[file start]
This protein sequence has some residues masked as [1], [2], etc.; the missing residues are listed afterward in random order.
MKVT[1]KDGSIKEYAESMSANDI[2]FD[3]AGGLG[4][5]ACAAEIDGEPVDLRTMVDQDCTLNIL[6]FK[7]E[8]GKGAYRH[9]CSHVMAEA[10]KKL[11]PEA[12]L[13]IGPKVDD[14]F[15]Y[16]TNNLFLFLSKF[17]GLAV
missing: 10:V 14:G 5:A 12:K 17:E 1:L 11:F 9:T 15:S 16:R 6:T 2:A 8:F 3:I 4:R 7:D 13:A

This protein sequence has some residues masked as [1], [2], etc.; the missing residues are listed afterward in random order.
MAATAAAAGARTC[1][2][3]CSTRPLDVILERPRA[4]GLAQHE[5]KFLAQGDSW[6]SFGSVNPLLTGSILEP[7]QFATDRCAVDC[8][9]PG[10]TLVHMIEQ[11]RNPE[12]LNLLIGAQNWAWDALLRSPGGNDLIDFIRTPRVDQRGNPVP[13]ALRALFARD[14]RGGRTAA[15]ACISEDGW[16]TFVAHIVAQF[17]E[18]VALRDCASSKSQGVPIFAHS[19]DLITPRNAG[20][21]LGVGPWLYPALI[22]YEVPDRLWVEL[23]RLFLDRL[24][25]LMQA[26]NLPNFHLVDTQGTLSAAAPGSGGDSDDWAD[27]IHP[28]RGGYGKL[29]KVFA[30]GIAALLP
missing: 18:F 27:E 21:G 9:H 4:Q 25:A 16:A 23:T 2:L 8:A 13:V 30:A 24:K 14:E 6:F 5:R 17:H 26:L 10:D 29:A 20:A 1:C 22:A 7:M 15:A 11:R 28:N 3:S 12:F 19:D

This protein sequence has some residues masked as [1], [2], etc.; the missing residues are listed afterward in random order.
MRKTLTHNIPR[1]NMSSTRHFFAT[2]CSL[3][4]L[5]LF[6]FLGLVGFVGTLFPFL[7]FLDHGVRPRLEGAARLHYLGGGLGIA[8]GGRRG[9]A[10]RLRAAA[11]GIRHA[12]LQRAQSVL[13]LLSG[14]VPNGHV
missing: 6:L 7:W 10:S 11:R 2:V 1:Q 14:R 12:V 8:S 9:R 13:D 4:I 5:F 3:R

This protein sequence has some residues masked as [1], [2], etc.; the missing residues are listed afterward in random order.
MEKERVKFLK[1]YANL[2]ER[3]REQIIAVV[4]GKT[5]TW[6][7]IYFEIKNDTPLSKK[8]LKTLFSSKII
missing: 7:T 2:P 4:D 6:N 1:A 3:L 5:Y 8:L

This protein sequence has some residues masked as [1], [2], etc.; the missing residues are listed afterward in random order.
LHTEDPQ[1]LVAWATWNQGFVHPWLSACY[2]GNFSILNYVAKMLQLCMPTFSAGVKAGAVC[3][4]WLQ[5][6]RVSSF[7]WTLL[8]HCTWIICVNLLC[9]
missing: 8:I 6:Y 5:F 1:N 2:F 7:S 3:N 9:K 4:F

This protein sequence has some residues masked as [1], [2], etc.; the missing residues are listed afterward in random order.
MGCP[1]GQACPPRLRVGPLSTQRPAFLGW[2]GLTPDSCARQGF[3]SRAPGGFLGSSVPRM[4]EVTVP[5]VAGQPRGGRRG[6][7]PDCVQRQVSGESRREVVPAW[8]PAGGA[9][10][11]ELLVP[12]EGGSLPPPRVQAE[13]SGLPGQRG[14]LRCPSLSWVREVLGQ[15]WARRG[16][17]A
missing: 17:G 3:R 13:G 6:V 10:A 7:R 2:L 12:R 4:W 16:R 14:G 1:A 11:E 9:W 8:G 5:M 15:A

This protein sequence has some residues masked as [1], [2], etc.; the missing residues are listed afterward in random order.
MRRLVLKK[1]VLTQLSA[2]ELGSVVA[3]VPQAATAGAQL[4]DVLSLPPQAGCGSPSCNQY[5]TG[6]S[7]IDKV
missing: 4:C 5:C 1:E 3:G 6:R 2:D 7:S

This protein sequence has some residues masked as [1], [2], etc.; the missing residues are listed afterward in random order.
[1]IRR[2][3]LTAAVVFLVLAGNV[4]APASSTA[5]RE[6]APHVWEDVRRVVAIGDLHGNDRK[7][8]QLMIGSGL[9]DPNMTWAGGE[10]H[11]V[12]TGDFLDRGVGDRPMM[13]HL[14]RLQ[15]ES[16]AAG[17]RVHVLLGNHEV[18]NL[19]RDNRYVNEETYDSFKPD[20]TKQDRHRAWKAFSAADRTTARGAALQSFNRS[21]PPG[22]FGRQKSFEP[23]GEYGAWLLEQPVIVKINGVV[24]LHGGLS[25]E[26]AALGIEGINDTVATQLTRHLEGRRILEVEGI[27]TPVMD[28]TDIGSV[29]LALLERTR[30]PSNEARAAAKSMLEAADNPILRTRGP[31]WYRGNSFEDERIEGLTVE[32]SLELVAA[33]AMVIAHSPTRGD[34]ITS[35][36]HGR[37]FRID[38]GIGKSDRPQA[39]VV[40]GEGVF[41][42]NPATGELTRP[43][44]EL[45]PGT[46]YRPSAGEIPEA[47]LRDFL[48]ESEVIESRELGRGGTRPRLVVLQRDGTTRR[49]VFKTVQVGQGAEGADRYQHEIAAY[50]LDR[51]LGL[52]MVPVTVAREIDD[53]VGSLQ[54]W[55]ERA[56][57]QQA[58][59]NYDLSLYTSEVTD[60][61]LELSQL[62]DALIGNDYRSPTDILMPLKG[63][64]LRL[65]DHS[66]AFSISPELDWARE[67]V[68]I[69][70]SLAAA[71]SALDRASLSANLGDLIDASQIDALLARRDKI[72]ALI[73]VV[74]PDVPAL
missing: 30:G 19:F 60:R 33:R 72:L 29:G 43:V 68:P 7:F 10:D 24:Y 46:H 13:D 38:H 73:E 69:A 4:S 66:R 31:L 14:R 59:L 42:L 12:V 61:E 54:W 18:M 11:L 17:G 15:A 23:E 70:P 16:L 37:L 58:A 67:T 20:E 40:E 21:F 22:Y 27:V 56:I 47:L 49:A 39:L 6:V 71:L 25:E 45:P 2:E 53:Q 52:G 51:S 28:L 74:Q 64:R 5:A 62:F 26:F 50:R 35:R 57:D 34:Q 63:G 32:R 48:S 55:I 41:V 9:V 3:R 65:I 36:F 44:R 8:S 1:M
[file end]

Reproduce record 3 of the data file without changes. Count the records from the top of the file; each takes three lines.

This protein sequence has some residues masked as [1], [2], etc.; the missing residues are listed afterward in random order.
MRKTLTHNIPR[1]NMSSTRHFFAT[2]CSL[3][4]L[5]LF[6]FLGLVGFVGTLFPFL[7]FLDHGVRPRLEGAARLHYLGGGLGIA[8]GGRRG[9]A[10]RLRAAA[11]GIRHA[12]LQRAQSVL[13]LLSG[14]VPNGHV
missing: 6:L 7:W 10:S 11:R 2:V 1:Q 14:R 12:V 8:S 9:R 13:D 4:I 5:F 3:R